Notable successes among the press’s 49 frontlist releases in 2018 are such bestsellers as We Are Grateful: Otsaliheliga by Traci Sorell, which was just named a Robert F. Sibert Award Honor book by the ALA; Like Vanessa by Tami Charles, a winter/spring 2018 Indies Introduce title; and the latest entries in Ruth Spiro’s Baby Loves Science series of board books, Baby Loves Coding and Baby Loves Structural Engineering. But, as always with Charlesbridge, it’s not just about frontlist: the company’s robust backlist is also pumping up sales. The nine titles in the Lola Reads series, of which five are available in Spanish as well as English, continue to drive sales. Anticipation is high for Lola Goes to School (June) by Anna McQuinn, illustrated by Rosalind Beardshaw, as the company hopes to replicate the success of such bestsellers as 2000’s First Day Jitters by Julie Danneberg, illustrated by Judy Love, sales of which were up 22% in 2018 over 2017; Beaks! by Sneed B. Collard III, illustrated by Robin Brickman, a 2002 picture book illustrating the importance of beaks to birds; and Global Babies by the Global Fund for Children, a 2007 board book celebrating the diversity of the world’s population through photos of babies from 16 different countries.
Evanston, Ill.–based Agate Publishing had a strong 2018, with sales up 32% over 2017. Founder and publisher Doug Seibold attributes the solid year to the success of a children’s book it published in late 2017: Crown: An Ode to the Fresh Cut by Derrick Barnes, illustrated by Gordon C. James. Part of the Denene Millner Books children’s imprint, the title will soon have 115,000 copies in print. In early 2019, Denene Millner took her imprint to Simon & Schuster, but the five-book backlist remains at Agate. There has been some discussion about selling the backlist to S&S, but no deal has been reached as yet.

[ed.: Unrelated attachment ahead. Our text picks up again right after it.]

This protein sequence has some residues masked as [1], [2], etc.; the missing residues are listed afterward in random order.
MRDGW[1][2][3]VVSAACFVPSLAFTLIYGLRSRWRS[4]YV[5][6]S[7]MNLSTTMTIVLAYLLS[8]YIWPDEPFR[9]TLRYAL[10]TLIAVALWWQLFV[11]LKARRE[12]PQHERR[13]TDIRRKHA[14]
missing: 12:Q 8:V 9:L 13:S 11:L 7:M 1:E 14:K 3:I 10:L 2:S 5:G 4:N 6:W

Seibold says there are no hard feelings about Millner’s departure. “We set up the imprint in such a way that it would be easy for Denene to leave if she wished,” he explains.
Though Crown was a major driver of 2018 sales, Agate had other books that contributed to the gain. Seibold continues to seek out titles that are typically overlooked by larger publishers. He points to two in the cooking area that did well last year: The New Fillipino Kitchen by Jacqueline Chio-Lauri, now in its second printing, and Craft Coffee by Jessica Easto and Andrea Willhoff, which has had four printings.
In 2011, Seibold started the In His Own Words series with a book that contains quotes from Steve Jobs, and, since that time, the line has proved to be a steady seller. Last year, Agate released separate In His Own Words books using quotes from Jeff Bezos and Mark Zuckerberg, and Seibold says he is considering broadening the line beyond successful businesspeople.
Seibold was an early proponent of publishing a diverse list, a belief that led to the creation of the Bolden Books imprint, which focuses on African-American writers. He says that the line continues to sell but that, as larger publishers have taken a greater interest in books from people of color, he is not seeing the same influx of projects he had in the past.